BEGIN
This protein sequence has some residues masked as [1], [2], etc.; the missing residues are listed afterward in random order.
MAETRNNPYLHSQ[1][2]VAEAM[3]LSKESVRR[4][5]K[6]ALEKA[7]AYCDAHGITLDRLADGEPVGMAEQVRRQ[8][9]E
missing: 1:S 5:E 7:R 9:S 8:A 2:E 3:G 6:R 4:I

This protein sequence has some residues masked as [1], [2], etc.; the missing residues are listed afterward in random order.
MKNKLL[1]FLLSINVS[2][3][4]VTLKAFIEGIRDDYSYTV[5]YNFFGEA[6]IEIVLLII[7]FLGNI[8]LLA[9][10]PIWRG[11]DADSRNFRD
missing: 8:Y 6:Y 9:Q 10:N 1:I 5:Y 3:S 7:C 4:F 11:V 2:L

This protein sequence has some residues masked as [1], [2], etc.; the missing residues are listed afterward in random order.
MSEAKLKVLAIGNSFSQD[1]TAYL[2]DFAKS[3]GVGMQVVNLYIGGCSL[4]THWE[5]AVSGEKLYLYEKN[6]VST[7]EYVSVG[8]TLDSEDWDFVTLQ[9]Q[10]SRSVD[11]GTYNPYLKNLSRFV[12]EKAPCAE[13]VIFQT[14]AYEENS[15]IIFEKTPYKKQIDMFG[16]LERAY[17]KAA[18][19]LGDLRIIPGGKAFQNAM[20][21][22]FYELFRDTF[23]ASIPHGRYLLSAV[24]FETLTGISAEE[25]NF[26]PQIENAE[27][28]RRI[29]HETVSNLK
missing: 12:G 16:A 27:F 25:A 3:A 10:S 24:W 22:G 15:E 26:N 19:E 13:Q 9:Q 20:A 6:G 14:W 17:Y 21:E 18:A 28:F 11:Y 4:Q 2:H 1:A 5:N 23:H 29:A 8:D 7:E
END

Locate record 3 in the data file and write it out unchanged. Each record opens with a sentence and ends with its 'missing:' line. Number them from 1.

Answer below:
This protein sequence has some residues masked as [1], [2], etc.; the missing residues are listed afterward in random order.
MSEAKLKVLAIGNSFSQD[1]TAYL[2]DFAKS[3]GVGMQVVNLYIGGCSL[4]THWE[5]AVSGEKLYLYEKN[6]VST[7]EYVSVG[8]TLDSEDWDFVTLQ[9]Q[10]SRSVD[11]GTYNPYLKNLSRFV[12]EKAPCAE[13]VIFQT[14]AYEENS[15]IIFEKTPYKKQIDMFG[16]LERAY[17]KAA[18][19]LGDLRIIPGGKAFQNAM[20][21][22]FYELFRDTF[23]ASIPHGRYLLSAV[24]FETLTGISAEE[25]NF[26]PQIENAE[27][28]RRI[29]HETVSNLK
missing: 12:G 16:A 27:F 25:A 3:A 10:S 24:W 22:G 15:E 26:N 19:E 13:Q 9:Q 20:A 6:G 14:W 17:Y 21:E 18:A 28:F 11:Y 4:Q 2:H 1:A 5:N 23:H 29:A 8:D 7:E